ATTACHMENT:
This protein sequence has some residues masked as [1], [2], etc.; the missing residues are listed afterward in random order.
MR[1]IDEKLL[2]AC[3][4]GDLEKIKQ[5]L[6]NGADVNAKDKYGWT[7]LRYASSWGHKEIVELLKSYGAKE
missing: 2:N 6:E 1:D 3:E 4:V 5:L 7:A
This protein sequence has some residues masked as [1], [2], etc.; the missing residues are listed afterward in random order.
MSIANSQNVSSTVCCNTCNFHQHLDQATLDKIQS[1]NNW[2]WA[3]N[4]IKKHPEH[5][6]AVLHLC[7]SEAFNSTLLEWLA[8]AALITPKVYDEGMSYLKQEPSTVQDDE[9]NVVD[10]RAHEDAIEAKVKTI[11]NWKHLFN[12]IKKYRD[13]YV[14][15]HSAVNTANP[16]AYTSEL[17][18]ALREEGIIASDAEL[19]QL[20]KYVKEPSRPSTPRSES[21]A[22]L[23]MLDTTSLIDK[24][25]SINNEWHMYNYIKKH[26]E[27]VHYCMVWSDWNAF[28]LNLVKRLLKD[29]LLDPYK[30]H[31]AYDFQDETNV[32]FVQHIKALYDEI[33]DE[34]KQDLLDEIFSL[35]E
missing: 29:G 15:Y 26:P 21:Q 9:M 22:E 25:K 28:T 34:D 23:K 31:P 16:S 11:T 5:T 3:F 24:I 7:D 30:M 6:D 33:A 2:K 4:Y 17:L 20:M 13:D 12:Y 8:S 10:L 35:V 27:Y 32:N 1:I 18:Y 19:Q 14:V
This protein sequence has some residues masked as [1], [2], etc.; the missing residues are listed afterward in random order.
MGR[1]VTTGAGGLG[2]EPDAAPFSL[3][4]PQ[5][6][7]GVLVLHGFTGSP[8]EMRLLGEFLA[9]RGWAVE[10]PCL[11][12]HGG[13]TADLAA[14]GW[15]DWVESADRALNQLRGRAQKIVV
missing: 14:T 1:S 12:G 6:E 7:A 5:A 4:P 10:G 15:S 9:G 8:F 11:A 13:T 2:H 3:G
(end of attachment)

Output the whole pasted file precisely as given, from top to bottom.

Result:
This protein sequence has some residues masked as [1], [2], etc.; the missing residues are listed afterward in random order.
MR[1]IDEKLL[2]AC[3][4]GDLEKIKQ[5]L[6]NGADVNAKDKYGWT[7]LRYASSWGHKEIVELLKSYGAKE
missing: 2:N 6:E 1:D 3:E 4:V 5:L 7:A
This protein sequence has some residues masked as [1], [2], etc.; the missing residues are listed afterward in random order.
MSIANSQNVSSTVCCNTCNFHQHLDQATLDKIQS[1]NNW[2]WA[3]N[4]IKKHPEH[5][6]AVLHLC[7]SEAFNSTLLEWLA[8]AALITPKVYDEGMSYLKQEPSTVQDDE[9]NVVD[10]RAHEDAIEAKVKTI[11]NWKHLFN[12]IKKYRD[13]YV[14][15]HSAVNTANP[16]AYTSEL[17][18]ALREEGIIASDAEL[19]QL[20]KYVKEPSRPSTPRSES[21]A[22]L[23]MLDTTSLIDK[24][25]SINNEWHMYNYIKKH[26]E[27]VHYCMVWSDWNAF[28]LNLVKRLLKD[29]LLDPYK[30]H[31]AYDFQDETNV[32]FVQHIKALYDEI[33]DE[34]KQDLLDEIFSL[35]E
missing: 29:G 15:Y 26:P 21:Q 9:M 22:E 25:K 28:T 34:D 23:K 31:P 16:S 11:T 5:T 3:F 24:I 7:D 30:M 6:D 33:A 2:K 4:Y 17:L 20:M 13:D 12:Y 8:S 10:L 35:V 27:Y 32:N 1:I 18:Y 19:Q 14:V
This protein sequence has some residues masked as [1], [2], etc.; the missing residues are listed afterward in random order.
MGR[1]VTTGAGGLG[2]EPDAAPFSL[3][4]PQ[5][6][7]GVLVLHGFTGSP[8]EMRLLGEFLA[9]RGWAVE[10]PCL[11][12]HGG[13]TADLAA[14]GW[15]DWVESADRALNQLRGRAQKIVV
missing: 14:T 1:S 12:G 6:E 7:A 5:A 4:P 10:G 15:S 9:G 8:F 11:A 13:T 2:H 3:G